Now, referring to FIG. 6, there is assumed the execution by the user 608 of an operation, such as the start of the session, utilizing the user interface provided by the Session manager 605.

Upon detecting the operation of the user 608 (S7 a 01), the Session manager 605 calls the method of the coordinative work system description object 617 and executes the operation of the user on the C/A object 616 (S7 a 02). In the “conference” of the present embodiment, there is executed the method corresponding to the user operation of the C++ class which corresponds to the Session.

The operation on the C/A object is monitored by the watcher 612 (In the present embodiment, for the purpose of such monitoring, any operation on the C/A object always contains a final process of informing the watcher 612 of the executed operation). The monitoring can also be realized by a mechanism of informing any change of the data, as provided in certain databases.

The watcher 612, upon detecting an operation on the C/A object managed thereby (S7 b 01), informs the manager of the object of such operation and request the execution of a process corresponding to such operation (S7 b 02).

The manager of the object means a process that has generated such object (also called the object manager). In the present embodiment, as the C/A object is usually generated by the Session manager, it becomes the object manager.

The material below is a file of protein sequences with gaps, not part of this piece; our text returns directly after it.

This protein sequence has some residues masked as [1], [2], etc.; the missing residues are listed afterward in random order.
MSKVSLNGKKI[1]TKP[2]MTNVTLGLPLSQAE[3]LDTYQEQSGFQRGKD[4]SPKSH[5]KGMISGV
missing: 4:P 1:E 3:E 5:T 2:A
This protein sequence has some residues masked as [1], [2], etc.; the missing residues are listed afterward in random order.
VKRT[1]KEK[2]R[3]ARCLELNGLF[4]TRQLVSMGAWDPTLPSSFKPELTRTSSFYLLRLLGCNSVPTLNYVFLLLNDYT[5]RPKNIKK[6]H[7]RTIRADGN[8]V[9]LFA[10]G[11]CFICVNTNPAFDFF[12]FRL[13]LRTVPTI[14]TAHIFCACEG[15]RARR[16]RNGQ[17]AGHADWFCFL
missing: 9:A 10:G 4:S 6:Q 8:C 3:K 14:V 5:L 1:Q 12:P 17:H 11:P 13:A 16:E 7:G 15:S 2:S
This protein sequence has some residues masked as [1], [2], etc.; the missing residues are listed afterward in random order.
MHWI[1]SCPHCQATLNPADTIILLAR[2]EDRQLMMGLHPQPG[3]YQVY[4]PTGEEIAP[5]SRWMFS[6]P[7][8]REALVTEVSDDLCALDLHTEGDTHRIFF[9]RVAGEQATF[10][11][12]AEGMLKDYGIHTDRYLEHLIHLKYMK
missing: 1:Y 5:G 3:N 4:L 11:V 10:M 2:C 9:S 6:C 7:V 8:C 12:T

The Session manager (606), if being the object manager, receives the process request (S7 c 01), which in the present conference system is an addition/deletion of the Cpath to/from the CollabField, and to/from Activity. (These will be understood from the content of description of the operation in the aforementioned coordinative work model description.).

In response to such process request, the Session manager 606 executes the following processes (S7 c 02):

Addition of Cpath to CollabField: to form actual transmission paths for the moving image and the voice, corresponding to Cpath;

Deletion of Cpath from CollabField: to close actual transmission paths for the moving image and the voice, corresponding to Cpath;

Addition of Cpath to Activity: to transfer actual data in the actual transmission paths for the moving image and the voice, corresponding to Cpath;

Deletion of Cpath from Activity: to terminate data transfer in the actual transmission paths for the moving image and the voice, corresponding to Cpath.